“If wishes were horses, then beggars would ride … ” – Old Proverb
I do not know what a wish looks like, though I think it might look like a rising sun over a glassy harbor. Beggar that I am, I wish for a horse to ride and one more.
Gentle, well-school mounts so Garry and I can ride together again. And, I wish all of us the best life can give us — many sunrises on the shores of bright summer days.
Once upon a time long ago there lived a king who built an amazing castle high atop a mountain in the desert.
From his aerie, the king could see almost his entire kingdom except for his capital city, which lay far to the south. Still, from the great height of his castle’s ramparts, he could see for many miles and it was magnificent.
But there were hardly any people. Eagles flew by. Sometimes one of these great birds would stop and perch on the castle walls, but then they moved on to wherever eagles go. Sometimes a passing mountain goat, looking for greener grasses came close, then wandered off. No one came to visit. It was too far and too hard to reach.
Eventually, the king felt so isolated he barely remembered what it meant to be a king or why he had moved to a place so beautiful but empty. Realizing he was lonely and would remain so if he stayed where he was — after a few more years passed because he was a stubborn ruler and the real estate market for second-hand castles on desert mountaintops was soft — the king abandoned his mountain retreat.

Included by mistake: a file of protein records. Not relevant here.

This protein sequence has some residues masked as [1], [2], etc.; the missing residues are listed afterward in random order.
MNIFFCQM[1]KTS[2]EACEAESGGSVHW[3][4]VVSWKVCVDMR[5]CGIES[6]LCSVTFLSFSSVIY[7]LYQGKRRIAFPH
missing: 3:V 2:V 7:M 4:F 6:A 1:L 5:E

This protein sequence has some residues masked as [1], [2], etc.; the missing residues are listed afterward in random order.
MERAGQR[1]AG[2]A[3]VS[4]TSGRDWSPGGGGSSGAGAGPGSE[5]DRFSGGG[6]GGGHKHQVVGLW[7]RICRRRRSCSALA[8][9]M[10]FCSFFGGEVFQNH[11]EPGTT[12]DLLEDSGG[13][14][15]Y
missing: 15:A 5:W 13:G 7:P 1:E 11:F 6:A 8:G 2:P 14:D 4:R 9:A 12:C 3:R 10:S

He left the walls and the turrets for the wind, rain and wild creatures to do with as they would.The monarch took his most treasured belongings and returned to his city to be with people, his people. And there, with life bustling around him, he was no longer alone or lonely. Sometimes he missed his castle in the desert and dreamed of it.
Away in the desert, atop its mountain perch, the castle began to crumble in on itself, yet even to this day, if you travel through the desert, you can see it. There it is, high on its perch in the Painted Desert, overlooking a tiny, silvery river. You can visit, if you like.
More pictures from an afternoon rambling through the valley and along the river. Birch trees, wildflowers. Gardens blooming brightly in the summer heat. A bright blue sky and deep green leaves. It’s July in the valley.
The first is Peachum, Vermont just after sunrise. The second is the Superstition Mountains of Arizona. The third photograph shows fuchsia blossoms and buds on my back deck, taken a few days ago.
For all practical purposes, our garden has gone completely wild. Other than occasionally pulling out the bindweed and pieces of dead rose-bush, I can’t do much and no one else has energy or interest.
Yet the garden blooms. In no organized way. It looks — is — unstructured. Without design. Natural.
Which oddly, is fine with me.
“Green green, it’s green they say, on the far side of the hill …”
This time of year, it’s green on both sides of the hill. The rocks are green with lichen
With a lot of rain coming down, it will be even greener tomorrow. The air is heavy with humidity and though the air conditioning is on, the house feels just a bit too damp for comfort.
The first to show green in the spring, the last to lose its leaves in autumn, our Japanese maple.
The dogs are sacked out on the floor. It’s cooler there. I discourage them from trying to crawl under the sofa. I know they are just seeking the coolest place they can find, but they keep getting stuck.